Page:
I’ve seen Tom on subsequent occasions, and he has never said anything to me about my book. But then, why should he since I don’t have a PhD. And although I’ve been a serious Bible student all of my adult life and more, biblical scholarship has never been my profession. I’ve never been a professor of any kind. So, I’m still just an amateur.

Yet, didn’t Jesus choose twelve men as his apostles, and none of those guys had ever been to seminary? And what about Jesus? One time when Jesus taught at the temple in Jerusalem, “The Jews were astonished at it, saying, ‘How does this man have such learning, when he has never been taught?'” (John 7.15). They may have meant he had not attended either of their two rabbinic schools (like our seminaries) in Jerusalem.

In fact, there is strong evidence in the New Testament that most of Jesus’ apostles were illiterate. For instance, Luke reports about Peter’s preaching after the Christ event, that the religious leaders at Jerusalem “saw the boldness of Peter and John and realized that they were uneducated and ordinary men” (Acts 4.13). Indeed, they were no more than commercial fishermen. At least I got a college education and have been taught some Greek and Hebrew, the two languages in which the original biblical manuscripts were written.

Yet I respect biblical scholars very much, and certainly Tom Wright. I’ve learned so much from them. I constantly read books and Bible commentaries written by them. My personal library of such books is now at about 2,500 volumes. You could say I’m obsessed with such reading.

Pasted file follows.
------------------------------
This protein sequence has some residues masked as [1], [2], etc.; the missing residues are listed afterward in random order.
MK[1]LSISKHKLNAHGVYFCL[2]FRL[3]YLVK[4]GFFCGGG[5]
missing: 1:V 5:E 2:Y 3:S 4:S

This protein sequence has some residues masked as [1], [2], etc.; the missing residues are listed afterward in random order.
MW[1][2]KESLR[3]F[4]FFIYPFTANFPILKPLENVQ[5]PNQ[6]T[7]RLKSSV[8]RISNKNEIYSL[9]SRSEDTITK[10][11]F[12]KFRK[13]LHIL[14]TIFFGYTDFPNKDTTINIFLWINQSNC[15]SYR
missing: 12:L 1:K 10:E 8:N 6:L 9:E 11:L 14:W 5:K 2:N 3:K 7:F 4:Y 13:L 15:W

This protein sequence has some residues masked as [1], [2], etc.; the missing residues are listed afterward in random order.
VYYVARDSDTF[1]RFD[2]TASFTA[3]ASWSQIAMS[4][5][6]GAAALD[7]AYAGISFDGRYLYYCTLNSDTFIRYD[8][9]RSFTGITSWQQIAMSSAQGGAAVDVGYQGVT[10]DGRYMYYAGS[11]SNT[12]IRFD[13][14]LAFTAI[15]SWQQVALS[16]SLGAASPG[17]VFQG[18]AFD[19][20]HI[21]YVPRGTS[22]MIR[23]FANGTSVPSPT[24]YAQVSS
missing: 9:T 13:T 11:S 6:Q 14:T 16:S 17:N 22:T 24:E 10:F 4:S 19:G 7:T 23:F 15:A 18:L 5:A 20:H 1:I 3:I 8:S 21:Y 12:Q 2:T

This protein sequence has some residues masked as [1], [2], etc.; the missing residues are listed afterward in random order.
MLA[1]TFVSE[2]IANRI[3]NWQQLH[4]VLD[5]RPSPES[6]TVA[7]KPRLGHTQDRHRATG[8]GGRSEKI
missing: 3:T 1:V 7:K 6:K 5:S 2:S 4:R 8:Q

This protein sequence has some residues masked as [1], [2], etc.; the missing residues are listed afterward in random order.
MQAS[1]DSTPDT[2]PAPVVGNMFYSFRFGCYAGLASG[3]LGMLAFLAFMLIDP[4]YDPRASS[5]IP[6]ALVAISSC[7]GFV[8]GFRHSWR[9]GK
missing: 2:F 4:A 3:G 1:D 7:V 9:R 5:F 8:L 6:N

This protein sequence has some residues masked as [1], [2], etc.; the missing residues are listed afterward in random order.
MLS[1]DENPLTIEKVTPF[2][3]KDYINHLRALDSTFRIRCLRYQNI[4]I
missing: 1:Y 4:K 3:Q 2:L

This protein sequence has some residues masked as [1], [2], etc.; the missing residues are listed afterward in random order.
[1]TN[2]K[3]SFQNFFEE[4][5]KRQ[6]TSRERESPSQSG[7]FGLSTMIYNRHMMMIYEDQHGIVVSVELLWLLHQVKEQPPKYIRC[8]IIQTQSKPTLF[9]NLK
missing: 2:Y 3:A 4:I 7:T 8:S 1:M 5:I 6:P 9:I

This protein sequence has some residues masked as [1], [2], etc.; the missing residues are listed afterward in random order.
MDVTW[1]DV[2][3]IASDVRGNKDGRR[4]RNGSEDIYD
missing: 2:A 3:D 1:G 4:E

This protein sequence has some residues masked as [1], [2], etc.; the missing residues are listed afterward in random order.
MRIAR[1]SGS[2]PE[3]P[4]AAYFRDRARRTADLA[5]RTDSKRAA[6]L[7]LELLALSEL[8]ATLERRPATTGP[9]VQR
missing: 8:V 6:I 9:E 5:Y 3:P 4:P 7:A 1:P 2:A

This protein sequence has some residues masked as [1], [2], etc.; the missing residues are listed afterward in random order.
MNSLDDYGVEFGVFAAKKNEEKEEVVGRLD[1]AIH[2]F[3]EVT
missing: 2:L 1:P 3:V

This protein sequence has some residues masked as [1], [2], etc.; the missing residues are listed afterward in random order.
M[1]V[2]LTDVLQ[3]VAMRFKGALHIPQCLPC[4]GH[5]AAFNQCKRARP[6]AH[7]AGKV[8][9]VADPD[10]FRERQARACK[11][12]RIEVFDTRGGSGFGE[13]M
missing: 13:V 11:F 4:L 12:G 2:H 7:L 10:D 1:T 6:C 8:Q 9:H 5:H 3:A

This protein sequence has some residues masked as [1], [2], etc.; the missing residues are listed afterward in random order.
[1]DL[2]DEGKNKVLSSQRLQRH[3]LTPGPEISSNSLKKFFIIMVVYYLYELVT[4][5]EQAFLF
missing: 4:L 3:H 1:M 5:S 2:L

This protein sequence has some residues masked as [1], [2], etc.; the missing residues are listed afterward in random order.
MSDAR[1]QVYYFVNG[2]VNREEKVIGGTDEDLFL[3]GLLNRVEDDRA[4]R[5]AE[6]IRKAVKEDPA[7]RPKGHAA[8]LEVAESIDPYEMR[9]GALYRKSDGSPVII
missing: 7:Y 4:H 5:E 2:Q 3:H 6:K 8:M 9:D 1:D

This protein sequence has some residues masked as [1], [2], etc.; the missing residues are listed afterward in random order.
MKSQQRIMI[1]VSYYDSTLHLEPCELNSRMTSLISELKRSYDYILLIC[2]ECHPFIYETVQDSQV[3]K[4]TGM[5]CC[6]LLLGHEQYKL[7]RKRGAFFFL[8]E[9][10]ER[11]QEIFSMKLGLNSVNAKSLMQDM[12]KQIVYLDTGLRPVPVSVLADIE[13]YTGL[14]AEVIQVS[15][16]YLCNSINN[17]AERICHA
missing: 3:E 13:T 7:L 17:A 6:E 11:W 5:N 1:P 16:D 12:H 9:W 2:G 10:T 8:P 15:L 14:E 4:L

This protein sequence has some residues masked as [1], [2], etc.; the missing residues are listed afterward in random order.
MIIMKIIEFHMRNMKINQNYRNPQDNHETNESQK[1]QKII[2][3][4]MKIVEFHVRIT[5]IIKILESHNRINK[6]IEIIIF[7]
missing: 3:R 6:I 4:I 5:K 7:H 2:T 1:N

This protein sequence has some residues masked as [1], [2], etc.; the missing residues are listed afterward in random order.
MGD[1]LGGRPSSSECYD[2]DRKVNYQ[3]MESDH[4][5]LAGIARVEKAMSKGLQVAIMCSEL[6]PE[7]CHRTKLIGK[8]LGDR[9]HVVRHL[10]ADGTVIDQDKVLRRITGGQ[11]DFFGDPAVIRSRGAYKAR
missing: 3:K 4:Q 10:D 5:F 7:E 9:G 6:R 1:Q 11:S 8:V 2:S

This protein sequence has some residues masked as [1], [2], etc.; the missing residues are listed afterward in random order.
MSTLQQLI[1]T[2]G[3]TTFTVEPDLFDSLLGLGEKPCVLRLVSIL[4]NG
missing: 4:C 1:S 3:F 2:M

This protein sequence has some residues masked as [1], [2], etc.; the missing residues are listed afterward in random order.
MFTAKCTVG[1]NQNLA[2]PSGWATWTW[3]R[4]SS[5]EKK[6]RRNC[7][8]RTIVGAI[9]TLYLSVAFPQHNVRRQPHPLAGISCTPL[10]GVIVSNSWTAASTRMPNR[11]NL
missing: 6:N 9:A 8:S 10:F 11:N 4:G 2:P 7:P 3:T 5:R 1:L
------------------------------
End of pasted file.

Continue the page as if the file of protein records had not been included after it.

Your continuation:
Nevertheless, I would like to ask my friend Tom Wright that if Jesus didn’t know he was God, why should we know he was God since he didn’t know it. Moreover, if Jesus during his earthly ministry didn’t know he was God then he didn’t believe he was God. And that is indeed what we find in the New Testament gospel sayings of Jesus–he never said he was God.

Thus, during Jesus’ earthly life if someone would have asked him if he was God, he surely would have answered in the negative. If he had done that, and he really was God, then he would have been lying and therefore would have been a false prophet. And if Jesus had not known that he was God, but he was and is God now, does he know it now? And if he does, when did he learn it?